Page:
At a more basic level, the proponents of the velvet consensus saw themselves as fighting for the ‘spirit of the Czech nation’, whose place in the western community they argued would be lost were the country again to succumb to the barbaric East. Babiš, who had been a member of communist nomenclature and probably an informant for the secret service, was a particularly easy target for this kind or rhetoric. The liberal parties were quick to present Babiš as an evil force threatening to destroy Czech democracy. In one PR campaign, they compared him with the Russian president: while the country was facing ‘new threats’, so the message, they were represented by ‘same agents’.

Concerns about Babiš were undoubtedly justified. His wealth, ownership of media houses, and clique of loyal collaborators had allowed him to gain a problematic degree of influence. Yet to depict him as a product of communism misses the point: more than anything else, he is a by-product of the wild-west capitalism of the 1990s, the heyday of the velvet consensus.

Despite such distortions, the ‘militant democracy’ rhetoric resonated among certain segments of the Czech public – as the ‘Million Moments for Democracy’ demonstrations in 2019 showed. This popular movement was able to organize the largest demonstration since 1989 and likely motivated political parties to put aside differences and former grievances and form coalitions for the 2021 parliamentary elections. The Pirate Party and STAN now also joined forces to form a second liberal coalition alongside SPOLU. However, ANO still dominated in the opinion polls. The election campaign was accompanied with heated rhetoric from both camps. ANO focused its negative campaigning on the Pirate Party, accusing it of supporting migration from Muslim countries. SPOLU ramped up the rhetoric of existential struggle, depicting the elections as the last chance to save Czech democracy, and eventually managed to win by a very close margin and form government with the Pirate Party and STAN.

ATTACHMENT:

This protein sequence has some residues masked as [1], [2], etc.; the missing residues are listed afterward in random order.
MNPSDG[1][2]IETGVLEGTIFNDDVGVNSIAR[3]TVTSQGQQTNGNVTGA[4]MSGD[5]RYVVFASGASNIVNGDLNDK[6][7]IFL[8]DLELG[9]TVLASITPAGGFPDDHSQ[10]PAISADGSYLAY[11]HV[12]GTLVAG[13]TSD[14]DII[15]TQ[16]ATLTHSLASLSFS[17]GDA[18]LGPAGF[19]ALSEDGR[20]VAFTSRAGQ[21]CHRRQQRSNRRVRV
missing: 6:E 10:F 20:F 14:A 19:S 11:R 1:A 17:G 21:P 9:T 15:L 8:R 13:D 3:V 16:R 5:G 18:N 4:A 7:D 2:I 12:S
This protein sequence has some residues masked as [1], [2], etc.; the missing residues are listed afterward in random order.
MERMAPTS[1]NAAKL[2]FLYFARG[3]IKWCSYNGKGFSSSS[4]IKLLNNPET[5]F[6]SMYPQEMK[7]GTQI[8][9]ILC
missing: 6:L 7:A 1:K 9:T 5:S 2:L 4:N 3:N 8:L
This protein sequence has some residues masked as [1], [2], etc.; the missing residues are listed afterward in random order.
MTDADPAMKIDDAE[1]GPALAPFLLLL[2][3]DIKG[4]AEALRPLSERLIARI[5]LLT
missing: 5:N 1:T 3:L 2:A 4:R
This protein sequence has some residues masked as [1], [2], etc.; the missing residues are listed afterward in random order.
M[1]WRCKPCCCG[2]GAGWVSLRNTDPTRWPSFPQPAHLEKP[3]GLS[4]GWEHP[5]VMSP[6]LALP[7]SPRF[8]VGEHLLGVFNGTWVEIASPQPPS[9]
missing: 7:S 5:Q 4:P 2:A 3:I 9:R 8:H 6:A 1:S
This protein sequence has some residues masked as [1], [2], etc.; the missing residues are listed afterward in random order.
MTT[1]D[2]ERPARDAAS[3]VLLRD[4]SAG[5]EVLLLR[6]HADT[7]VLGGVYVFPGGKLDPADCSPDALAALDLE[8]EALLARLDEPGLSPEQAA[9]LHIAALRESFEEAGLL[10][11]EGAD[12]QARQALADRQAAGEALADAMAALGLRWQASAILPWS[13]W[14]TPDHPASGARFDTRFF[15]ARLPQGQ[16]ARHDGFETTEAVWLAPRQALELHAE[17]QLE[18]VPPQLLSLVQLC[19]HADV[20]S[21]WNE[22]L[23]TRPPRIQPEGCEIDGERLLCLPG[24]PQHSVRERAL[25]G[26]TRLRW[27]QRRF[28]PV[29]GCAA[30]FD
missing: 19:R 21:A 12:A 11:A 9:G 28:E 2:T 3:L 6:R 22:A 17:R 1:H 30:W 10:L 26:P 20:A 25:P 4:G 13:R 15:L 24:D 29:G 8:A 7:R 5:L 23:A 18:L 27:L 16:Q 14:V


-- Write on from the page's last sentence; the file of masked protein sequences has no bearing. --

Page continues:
However, the victory of the liberal camp was only possible because a million votes – or 20% – went to parties that fell short of the parliamentary hurdle. To interpret these elections as an overwhelming reaffirmation of Velvet consensus values would therefore be mistaken. Czech society remained disunited, and nothing showed this more clearly than reactions to the Russian invasion of Ukraine.

Back to Babiš?